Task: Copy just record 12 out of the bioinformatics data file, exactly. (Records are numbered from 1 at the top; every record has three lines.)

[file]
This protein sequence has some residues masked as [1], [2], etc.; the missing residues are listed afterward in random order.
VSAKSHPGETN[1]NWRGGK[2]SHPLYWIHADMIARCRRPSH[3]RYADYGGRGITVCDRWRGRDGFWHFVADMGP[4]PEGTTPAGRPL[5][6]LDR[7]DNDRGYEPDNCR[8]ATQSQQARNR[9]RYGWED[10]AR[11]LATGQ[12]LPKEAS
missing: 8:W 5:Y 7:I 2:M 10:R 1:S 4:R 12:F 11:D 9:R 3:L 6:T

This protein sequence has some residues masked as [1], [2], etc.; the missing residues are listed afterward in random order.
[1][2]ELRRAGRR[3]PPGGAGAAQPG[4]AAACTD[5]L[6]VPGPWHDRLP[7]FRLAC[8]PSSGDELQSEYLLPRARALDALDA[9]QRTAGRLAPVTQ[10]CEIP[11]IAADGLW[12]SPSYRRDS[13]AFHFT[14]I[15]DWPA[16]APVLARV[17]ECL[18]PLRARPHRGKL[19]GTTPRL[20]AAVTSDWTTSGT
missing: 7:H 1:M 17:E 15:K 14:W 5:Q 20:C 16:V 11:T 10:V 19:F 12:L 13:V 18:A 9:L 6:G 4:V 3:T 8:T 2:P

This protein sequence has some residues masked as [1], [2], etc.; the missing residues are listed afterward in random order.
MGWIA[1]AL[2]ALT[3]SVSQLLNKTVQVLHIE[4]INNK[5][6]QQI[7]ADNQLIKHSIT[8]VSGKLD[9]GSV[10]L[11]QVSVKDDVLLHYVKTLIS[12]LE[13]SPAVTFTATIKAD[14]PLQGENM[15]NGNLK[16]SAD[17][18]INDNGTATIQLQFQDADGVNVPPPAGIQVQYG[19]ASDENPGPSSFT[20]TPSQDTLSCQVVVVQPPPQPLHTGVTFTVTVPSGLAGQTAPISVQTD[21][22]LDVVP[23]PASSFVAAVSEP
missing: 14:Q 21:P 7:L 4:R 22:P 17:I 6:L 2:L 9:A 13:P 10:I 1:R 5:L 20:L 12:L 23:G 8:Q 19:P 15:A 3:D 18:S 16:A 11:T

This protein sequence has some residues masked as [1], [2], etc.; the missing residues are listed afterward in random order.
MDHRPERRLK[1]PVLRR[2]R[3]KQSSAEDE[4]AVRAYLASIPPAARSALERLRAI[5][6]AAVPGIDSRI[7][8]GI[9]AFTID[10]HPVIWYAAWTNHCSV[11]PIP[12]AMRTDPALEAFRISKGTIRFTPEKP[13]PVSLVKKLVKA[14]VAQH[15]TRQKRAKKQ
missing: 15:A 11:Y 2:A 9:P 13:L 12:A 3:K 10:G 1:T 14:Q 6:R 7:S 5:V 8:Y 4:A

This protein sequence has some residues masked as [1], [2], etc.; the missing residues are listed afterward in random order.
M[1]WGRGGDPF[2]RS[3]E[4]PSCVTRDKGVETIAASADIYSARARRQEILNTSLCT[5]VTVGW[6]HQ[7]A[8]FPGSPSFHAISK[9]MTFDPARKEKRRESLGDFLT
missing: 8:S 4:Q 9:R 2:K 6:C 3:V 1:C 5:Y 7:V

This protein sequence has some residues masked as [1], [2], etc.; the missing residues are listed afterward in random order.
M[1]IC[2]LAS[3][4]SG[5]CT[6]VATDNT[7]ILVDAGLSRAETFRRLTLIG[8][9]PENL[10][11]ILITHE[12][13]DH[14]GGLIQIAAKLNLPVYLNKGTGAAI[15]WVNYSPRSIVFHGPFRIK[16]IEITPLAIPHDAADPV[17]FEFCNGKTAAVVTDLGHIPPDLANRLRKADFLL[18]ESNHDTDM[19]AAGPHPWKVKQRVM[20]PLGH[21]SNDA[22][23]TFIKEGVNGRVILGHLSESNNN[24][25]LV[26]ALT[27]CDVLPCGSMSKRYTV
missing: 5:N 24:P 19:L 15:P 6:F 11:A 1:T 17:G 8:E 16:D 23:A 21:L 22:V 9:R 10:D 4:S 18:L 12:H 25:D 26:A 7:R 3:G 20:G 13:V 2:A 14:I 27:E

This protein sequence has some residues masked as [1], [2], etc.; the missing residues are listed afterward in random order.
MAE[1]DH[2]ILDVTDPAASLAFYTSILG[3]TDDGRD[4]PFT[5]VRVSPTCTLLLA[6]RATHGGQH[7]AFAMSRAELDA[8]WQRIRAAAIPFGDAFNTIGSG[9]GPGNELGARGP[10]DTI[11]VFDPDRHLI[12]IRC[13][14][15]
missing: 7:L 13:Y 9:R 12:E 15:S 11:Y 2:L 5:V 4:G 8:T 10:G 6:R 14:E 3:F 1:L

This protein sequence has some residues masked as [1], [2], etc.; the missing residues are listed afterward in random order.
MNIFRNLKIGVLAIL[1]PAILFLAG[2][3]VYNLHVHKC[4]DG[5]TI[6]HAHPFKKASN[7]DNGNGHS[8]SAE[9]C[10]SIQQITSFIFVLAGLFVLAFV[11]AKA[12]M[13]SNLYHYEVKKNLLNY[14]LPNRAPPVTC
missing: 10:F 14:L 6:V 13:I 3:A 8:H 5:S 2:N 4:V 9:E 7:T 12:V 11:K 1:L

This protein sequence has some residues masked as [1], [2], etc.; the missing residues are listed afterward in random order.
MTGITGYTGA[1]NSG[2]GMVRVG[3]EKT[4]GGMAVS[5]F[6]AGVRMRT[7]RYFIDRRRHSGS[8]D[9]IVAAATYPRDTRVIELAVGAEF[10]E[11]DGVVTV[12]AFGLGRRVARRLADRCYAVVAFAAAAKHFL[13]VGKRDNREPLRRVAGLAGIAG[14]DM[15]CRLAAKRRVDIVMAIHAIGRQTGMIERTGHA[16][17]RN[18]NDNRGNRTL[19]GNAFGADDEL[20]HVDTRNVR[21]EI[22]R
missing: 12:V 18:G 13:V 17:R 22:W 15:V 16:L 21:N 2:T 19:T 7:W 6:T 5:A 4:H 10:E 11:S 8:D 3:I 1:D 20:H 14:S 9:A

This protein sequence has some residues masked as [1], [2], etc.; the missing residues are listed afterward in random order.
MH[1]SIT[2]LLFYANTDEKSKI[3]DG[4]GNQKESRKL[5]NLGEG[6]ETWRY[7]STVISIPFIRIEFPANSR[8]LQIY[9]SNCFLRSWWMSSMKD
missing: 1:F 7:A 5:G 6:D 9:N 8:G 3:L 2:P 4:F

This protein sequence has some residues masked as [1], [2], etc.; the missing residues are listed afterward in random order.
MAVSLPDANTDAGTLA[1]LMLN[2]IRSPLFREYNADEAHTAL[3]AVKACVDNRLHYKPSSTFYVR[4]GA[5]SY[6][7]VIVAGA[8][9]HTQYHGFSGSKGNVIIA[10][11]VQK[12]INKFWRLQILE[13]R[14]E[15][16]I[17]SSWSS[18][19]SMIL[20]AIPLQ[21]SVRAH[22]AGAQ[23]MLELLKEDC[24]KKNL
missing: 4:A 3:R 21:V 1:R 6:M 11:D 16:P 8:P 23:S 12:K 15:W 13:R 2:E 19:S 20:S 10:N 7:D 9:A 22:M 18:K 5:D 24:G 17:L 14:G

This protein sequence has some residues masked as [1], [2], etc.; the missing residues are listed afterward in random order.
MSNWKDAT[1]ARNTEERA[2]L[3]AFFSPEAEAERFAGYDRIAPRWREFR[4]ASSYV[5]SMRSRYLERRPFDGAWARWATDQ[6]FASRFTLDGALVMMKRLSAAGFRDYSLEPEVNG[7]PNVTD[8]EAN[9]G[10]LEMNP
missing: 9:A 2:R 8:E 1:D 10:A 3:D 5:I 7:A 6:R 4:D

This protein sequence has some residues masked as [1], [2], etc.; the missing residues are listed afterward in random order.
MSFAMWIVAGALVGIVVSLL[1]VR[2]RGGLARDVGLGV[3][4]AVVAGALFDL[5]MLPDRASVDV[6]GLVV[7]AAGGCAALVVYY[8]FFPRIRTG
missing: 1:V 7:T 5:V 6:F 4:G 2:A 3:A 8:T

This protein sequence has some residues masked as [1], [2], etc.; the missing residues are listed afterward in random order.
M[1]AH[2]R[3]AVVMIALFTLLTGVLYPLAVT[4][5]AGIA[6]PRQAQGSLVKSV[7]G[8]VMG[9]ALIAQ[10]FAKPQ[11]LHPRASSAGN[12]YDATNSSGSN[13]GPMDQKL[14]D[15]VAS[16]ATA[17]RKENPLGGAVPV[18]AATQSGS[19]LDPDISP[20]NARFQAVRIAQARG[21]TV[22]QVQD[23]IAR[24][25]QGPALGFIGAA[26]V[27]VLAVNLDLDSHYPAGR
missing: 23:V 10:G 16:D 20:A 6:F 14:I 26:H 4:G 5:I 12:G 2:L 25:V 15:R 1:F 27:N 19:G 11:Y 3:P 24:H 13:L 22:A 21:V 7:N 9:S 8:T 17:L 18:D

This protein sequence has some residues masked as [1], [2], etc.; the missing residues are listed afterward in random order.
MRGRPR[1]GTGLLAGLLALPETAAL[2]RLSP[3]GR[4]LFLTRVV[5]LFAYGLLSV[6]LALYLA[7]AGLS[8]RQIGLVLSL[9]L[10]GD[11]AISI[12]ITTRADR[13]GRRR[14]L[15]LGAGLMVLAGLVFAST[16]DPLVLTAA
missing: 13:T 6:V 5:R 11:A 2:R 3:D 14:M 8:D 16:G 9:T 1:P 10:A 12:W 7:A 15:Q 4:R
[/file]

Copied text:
This protein sequence has some residues masked as [1], [2], etc.; the missing residues are listed afterward in random order.
MSNWKDAT[1]ARNTEERA[2]L[3]AFFSPEAEAERFAGYDRIAPRWREFR[4]ASSYV[5]SMRSRYLERRPFDGAWARWATDQ[6]FASRFTLDGALVMMKRLSAAGFRDYSLEPEVNG[7]PNVTD[8]EAN[9]G[10]LEMNP
missing: 9:A 2:R 8:E 1:D 10:A 3:D 5:I 7:A 6:R 4:D